Davis-Standard LLC will retain the Gloucester Engineering Co. plant for now — where Gloucester Engineering workers went to work the Tuesday after Labor Day as Davis-Standard employees — but DS officials plan to move production in the future.
Davis-Standard, based in Pawcatuck, Conn., bought Gloucester Engineering, the maker of film equipment in Gloucester, Mass., in a deal announced Sept. 4. The move strengthens Davis-Standard's position in blown film equipment. The company manufactures Egan equipment for blown and cast film at the Black Clawson plant in Fulton, N.Y., using some components made in Pawcatuck, according to Davis-Standard President and CEO Jim Murphy.
“Davis-Standard has continued current operations at the existing site with existing personnel,” Murphy said. “Through a longer-term integration process, Davis-Standard plans to consolidate production in Pawcatuck, and maintain a sales, engineering and service office in Gloucester.”
About 50 people work at Gloucester Engineering, he said.
Murphy said Davis-Standard will retain the Gloucester brand — a well-known global name in blown film equipment.
Davis-Standard bought Gloucester Engineering from private equity owner Blue Wolf Capital Partners LLC, which owned the company since 2011. Davis-Standard is owned by Oncap, part of Onex Corp.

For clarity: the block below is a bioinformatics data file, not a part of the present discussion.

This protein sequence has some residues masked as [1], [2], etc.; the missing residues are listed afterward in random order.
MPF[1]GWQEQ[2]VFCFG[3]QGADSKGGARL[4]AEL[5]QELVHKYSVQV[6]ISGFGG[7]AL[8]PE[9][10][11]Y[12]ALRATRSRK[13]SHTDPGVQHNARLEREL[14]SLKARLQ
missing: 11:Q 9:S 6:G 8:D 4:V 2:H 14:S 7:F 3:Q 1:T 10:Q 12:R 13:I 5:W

Murphy said Blue Wolf has retained Gloucester's Pearl Technologies business in Savannah, N.Y., which makes customized aftermarket products for film converting.
Gloucester Engineering was founded in 1961 in Gloucester, a town in northeastern Massachusetts known as one of America's oldest seaports, and a center of fishing and tourism. The Gloucester Times newspaper said the machinery maker is the city's oldest, non-marine industrial firm.
Gloucester Engineering was hit hard by the Great Recession, and faced layoffs and financial troubles. New York-based Blue Wolf, which had provided debtor-in-possession financing to the machinery maker to ensure its continuing operation, converted the secure debt to equity ownership as Gloucester Engineering emerged from Chapter 11 bankruptcy in January 2011.
Blue Wolf, local management and the unionized plant workers took action to rejuvenate the business.